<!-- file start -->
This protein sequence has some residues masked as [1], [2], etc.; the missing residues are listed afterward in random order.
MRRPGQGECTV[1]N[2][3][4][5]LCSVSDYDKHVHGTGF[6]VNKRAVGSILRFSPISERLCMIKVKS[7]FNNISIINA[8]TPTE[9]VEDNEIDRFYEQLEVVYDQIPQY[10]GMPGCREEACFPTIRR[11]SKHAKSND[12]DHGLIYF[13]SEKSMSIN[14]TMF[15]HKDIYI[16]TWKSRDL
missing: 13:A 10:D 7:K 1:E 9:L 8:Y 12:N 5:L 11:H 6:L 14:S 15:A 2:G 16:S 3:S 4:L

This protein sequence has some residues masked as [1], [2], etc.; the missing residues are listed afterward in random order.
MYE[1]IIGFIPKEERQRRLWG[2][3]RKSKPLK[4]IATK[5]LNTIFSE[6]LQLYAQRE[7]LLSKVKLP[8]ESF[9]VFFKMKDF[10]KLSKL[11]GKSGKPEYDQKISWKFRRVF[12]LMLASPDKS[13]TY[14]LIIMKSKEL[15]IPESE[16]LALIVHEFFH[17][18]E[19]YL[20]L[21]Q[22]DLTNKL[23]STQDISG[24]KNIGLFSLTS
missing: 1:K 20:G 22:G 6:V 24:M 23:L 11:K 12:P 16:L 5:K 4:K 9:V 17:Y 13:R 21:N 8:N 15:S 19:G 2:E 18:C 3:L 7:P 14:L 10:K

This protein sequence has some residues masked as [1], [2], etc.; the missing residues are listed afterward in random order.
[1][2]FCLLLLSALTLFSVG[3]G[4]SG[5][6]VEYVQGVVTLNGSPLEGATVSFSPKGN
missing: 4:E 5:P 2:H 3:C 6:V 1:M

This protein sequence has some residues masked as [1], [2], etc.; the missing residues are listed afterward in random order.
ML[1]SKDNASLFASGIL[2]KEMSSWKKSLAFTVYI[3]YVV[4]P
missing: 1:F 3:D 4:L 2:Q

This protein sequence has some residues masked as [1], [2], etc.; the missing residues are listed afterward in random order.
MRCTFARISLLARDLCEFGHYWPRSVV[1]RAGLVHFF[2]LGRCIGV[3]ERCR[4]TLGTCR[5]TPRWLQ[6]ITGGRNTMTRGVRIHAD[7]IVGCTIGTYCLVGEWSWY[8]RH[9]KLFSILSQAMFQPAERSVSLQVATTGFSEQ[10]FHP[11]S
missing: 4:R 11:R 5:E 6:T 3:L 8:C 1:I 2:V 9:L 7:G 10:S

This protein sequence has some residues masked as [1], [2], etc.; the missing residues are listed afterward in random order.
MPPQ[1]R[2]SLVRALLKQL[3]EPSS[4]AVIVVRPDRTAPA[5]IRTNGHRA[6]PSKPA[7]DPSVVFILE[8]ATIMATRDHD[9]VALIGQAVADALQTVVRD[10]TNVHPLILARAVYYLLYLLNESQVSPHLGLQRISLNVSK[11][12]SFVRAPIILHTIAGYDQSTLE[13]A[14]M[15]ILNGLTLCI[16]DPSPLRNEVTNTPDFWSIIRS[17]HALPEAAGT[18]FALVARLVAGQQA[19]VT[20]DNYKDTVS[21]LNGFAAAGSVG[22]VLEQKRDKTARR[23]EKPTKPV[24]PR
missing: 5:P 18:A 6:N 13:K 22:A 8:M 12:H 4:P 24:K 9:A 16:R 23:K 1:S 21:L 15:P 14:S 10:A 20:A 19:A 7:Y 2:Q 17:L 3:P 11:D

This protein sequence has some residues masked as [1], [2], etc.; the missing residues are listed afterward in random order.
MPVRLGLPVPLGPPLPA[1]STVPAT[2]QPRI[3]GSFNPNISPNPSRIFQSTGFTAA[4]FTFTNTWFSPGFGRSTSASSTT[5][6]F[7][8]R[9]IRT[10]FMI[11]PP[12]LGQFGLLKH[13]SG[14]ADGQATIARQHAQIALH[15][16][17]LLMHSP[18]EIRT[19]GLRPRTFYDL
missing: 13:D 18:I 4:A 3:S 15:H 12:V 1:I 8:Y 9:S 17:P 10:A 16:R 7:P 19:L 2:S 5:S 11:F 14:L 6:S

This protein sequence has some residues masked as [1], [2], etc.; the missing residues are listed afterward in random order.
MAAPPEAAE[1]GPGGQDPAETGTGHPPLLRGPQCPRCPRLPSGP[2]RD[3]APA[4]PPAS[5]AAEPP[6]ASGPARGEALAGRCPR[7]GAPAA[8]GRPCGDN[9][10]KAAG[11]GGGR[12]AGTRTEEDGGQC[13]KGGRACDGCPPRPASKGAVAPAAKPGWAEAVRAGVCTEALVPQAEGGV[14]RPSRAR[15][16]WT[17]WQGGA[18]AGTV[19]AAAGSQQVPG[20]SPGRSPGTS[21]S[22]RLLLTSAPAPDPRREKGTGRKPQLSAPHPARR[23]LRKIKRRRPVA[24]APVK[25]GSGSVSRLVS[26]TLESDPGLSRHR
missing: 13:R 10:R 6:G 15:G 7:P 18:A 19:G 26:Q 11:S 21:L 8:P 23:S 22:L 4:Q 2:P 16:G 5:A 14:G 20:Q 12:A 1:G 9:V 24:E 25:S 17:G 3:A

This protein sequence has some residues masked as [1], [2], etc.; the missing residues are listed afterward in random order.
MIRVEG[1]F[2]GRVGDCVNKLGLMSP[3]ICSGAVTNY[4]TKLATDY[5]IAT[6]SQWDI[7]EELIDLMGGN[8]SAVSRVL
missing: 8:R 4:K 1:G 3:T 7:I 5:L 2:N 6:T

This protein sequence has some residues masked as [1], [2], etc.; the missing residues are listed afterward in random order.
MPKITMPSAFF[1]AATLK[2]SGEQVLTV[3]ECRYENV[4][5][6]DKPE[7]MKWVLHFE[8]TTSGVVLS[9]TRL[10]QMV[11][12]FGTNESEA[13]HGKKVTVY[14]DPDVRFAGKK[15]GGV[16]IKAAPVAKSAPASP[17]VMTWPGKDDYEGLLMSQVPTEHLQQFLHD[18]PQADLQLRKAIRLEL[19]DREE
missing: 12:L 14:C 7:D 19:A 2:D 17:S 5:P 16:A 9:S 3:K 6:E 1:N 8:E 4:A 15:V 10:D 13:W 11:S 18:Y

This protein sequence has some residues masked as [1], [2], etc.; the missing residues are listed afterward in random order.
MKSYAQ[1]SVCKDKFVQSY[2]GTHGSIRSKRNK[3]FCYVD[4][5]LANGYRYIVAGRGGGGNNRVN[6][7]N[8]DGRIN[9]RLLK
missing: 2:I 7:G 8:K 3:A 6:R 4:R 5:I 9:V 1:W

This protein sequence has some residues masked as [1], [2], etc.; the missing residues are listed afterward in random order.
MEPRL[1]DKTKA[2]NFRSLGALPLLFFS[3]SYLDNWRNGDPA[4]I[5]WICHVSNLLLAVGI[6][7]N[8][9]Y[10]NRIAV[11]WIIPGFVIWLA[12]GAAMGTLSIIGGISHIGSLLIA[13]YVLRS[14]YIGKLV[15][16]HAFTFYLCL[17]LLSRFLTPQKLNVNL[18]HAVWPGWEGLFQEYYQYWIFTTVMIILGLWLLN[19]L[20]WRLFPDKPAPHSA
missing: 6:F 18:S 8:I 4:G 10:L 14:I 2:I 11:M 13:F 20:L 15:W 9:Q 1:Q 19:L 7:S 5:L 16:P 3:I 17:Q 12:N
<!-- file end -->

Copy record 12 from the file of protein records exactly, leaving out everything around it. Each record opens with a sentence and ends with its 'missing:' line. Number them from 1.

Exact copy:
This protein sequence has some residues masked as [1], [2], etc.; the missing residues are listed afterward in random order.
MEPRL[1]DKTKA[2]NFRSLGALPLLFFS[3]SYLDNWRNGDPA[4]I[5]WICHVSNLLLAVGI[6][7]N[8][9]Y[10]NRIAV[11]WIIPGFVIWLA[12]GAAMGTLSIIGGISHIGSLLIA[13]YVLRS[14]YIGKLV[15][16]HAFTFYLCL[17]LLSRFLTPQKLNVNL[18]HAVWPGWEGLFQEYYQYWIFTTVMIILGLWLLN[19]L[20]WRLFPDKPAPHSA
missing: 6:F 18:S 8:I 4:G 10:L 14:I 2:I 11:M 13:F 20:L 15:W 9:Q 1:Q 19:L 7:S 5:L 16:P 3:I 17:Q 12:N